Also- how much can the problems of corrupton, bureacracy, parliament food fights, the north south divide, be directly attributable to the Italian version of PR?

Big questions. I should read more books, sorry.

ursus arctos said...

Mostly bureaucratic nonsense of various sorts, Chris. All of those various pieces of official permission that one needs to live, work, pay taxes, open a bank account, qualify for health care or school, own property, etc.

EU citizens are by virtue of being such exempt from the most intrusive, burdensome and nonsenical of these rules, and much less likely to be asked by the police or other authorities to produce documentation attesting to their right to be in the country.

Of course, my family (being white and relatively well off) suffers significantly less from this kind of thing than people of colour or the poor, but that doesn't mean that the existence of such things doesn't grate.

And given that Silvio owes his victory to the xenophobic separatists of the Lega Nord, one can be certain that life for all of us "extracomunitari" here is going to get worse before it gets better.

Lee W said...

Its the idea of an elected politician holding such an unhealthy monopoly of a nations media that I find truly terrifying. Imagine having Rupert Murdoch as PM.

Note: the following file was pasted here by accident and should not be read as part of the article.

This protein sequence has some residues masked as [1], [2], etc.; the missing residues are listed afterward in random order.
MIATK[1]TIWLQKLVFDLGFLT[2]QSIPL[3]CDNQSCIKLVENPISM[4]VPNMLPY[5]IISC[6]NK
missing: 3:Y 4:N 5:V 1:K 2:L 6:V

Its hard to know which is the more powerful, the state or the media - but when one lacks indpendence from the other...

ursus arctos said...

It's a very serious issue, and I can assure you that Berlusconi's control of the most popular private television stations here (and his continuing influence on some of the publice ones) definitely contributed to his victory.

BTW, I just discovered your blog, which looks extremely interesting. Despite living in Milan, I happen to be a Barca socio, so if you see a bear showing up in comments, you'll know how he got there.

Spangly Princess said...

Benvenuto, Lee. As Ursus says, it is hugely important, and it's no coincidence that Italy comes so low on the world press freedom rankings - the lowest in Europe, or close to it.

and of course it's not only the media empire but the ownership of other important companies, not exclusing AC Milan. There is still a residual clientelism here where people often vote for their boss - and Berlusconi is a lot of people's boss.

ursus arctos said...

Which provides a perfect opening for the rather amazing anecdote that Silvio spent part of yesterday meeting with none other than Ronaldinho's brother, and claims to have been given an autographed Barca shirt with a special message.

And clientelism can be seen as the nasty flip side of the turnout numbers. The fact that the authorities had to ban camera phones from the polling places this time around demonstrates that expecting some kind of reward for "proof" that one voted the "right" way is not just something one reads about in history books.